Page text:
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Chromium OS Universal Chroot Environment

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crouton: Chromium OS Universal Chroot Environment

crouton is a set of scripts that bundle up into an easy-to-use, Chromium OS-centric chroot generator. Currently Ubuntu and Debian are supported (using debootstrap behind the scenes), but "Chromium OS Debian, Ubuntu, and Probably Other Distros Eventually Chroot Environment" doesn't acronymize as well (crodupodece is admittedly pretty fun to say, though).

But first...

:warning: Steps to install crouton have changed! :warning:

Due to improved security within Chromium OS (yay!), the steps needed to launch the crouton installer, and the steps to run crouton from SD cards have to change a little.

Please read the relevant sections of this README carefully, and reach out to your favorite weblogger/tutorialer/videotuber to update their guides if they're behind the times. If you're successful, brag about your accomplishments in the issue tracker and earn the personal gratitude of the crouton authors*!

* limit one (1) gratitude per commenter


Ok, back to business.

"crouton" acronym?

It stands for ChRomium Os Universal chrooT envirONment ...or something like that. Do capitals really matter if caps-lock has been (mostly) banished, and the keycaps are all lower-case?

Moving on...

Who's this for?

Anyone who wants to run straight Linux on their Chromium OS device, and doesn't care about physical security. You're also better off having some knowledge of Linux tools and the command line in case things go funny, but it's not strictly necessary.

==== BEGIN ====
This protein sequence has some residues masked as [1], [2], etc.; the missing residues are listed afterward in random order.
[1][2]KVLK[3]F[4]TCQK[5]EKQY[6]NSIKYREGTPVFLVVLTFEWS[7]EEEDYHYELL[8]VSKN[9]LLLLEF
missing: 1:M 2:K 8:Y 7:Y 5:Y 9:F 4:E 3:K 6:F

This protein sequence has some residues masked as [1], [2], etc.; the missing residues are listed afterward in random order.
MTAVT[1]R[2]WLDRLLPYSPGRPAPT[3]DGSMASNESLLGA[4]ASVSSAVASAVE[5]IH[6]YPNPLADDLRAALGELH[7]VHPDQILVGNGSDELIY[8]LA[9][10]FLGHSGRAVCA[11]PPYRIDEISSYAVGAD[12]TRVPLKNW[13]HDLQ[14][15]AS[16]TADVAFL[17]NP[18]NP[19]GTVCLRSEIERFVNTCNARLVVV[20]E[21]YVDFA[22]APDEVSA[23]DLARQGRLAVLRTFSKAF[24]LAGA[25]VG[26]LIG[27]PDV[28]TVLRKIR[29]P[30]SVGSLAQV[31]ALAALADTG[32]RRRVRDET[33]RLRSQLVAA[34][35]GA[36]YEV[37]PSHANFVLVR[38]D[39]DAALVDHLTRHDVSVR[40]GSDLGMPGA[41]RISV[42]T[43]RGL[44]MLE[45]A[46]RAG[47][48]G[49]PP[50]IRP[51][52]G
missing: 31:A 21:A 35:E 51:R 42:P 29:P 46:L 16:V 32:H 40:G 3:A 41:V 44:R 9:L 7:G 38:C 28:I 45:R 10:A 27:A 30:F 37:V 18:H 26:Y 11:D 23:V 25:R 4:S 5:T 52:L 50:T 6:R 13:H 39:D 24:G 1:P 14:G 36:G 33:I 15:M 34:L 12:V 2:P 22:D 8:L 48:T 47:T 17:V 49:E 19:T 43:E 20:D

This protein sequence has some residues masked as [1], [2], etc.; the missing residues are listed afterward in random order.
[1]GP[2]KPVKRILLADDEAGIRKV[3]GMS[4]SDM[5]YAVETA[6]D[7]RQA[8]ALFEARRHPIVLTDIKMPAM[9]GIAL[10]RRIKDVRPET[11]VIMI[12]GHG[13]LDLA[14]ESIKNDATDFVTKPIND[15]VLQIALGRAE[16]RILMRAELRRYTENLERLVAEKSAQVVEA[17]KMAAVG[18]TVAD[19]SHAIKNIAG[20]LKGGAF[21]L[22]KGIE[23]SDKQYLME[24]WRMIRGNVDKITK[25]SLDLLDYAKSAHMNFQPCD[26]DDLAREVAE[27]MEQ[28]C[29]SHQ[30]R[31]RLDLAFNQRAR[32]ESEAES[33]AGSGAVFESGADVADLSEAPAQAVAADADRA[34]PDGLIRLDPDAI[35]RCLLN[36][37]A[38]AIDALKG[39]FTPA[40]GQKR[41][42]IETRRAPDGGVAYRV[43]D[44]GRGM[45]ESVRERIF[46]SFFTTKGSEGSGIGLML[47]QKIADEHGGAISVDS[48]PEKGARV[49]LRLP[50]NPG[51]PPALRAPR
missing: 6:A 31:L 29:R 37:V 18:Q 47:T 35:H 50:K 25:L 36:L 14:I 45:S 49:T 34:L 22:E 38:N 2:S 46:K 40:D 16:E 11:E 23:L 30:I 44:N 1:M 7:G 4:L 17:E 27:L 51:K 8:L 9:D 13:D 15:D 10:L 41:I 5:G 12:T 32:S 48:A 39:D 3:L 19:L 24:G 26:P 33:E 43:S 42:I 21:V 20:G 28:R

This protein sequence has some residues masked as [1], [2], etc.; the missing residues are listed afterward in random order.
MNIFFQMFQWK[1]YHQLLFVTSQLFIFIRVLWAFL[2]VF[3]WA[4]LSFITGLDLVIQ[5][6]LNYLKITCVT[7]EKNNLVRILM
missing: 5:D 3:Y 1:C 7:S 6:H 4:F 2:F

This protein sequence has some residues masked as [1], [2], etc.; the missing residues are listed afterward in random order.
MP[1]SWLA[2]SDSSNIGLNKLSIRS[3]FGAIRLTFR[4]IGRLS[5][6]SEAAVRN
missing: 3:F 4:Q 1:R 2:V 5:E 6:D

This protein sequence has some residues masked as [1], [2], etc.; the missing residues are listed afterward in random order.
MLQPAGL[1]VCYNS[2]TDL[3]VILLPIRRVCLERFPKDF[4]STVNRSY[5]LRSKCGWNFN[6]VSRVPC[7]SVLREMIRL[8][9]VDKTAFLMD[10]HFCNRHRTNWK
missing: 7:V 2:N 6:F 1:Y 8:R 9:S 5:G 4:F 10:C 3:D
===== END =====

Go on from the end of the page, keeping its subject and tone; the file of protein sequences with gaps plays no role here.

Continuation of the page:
What's a chroot?

Like virtualization, chroots provide the guest OS with their own, segregated file system to run in, allowing applications to run in a different binary environment from the host OS. Unlike virtualization, you are not booting a second OS; instead, the guest OS is running using the Chromium OS system. The benefit to this is that there is zero speed penalty since everything is run natively, and you aren't wasting RAM to boot two OSes at the same time. The downside is that you must be running the correct chroot for your hardware, the software must be compatible with Chromium OS's kernel, and machine resources are inextricably tied between the host Chromium OS and the guest OS. What this means is that while the chroot cannot directly access files outside of its view, it can access all of your hardware devices, including the entire contents of memory. A root exploit in your guest OS will essentially have unfettered access to the rest of Chromium OS.

...but hey, you can run TuxRacer!

What about dem crostinis though?

Crostini is an official project within Chromium OS to bring the Linux shell and apps to the platform in verified mode with clean integration, multi-layered security, and all the polish you expect from Chromium OS proper.

That means compared to crouton, Crostini has official support, competent engineers, and code that looks a little less like ramen. crouton, in its defense, has wider device compatibility, enables direct hardware access, and is named after an objectively tastier bread-based food item.

There's a solid community on Reddit if you'd like to try Crostini out. If it works for you -- great! No hard feelings. If in the end you decide that crouton suits you better, read on!

Note: you can't get the best of both worlds by installing crouton inside of Crostini. The technology (and life itself) just doesn't work that way. Not to mention a crouton Crostini would look ridiculous and be impossible to eat without getting bits everywhere.


You need a device running Chromium OS that has been switched to developer mode.

For instructions on how to do that, go to this Chromium OS wiki page, click on your device model and follow the steps in the Entering Developer Mode section.

Note that developer mode, in its default configuration, is completely insecure, so don't expect a password in your chroot to keep anyone from your data. crouton does support encrypting chroots, but the encryption is only as strong as the quality of your passphrase. Consider this your warning.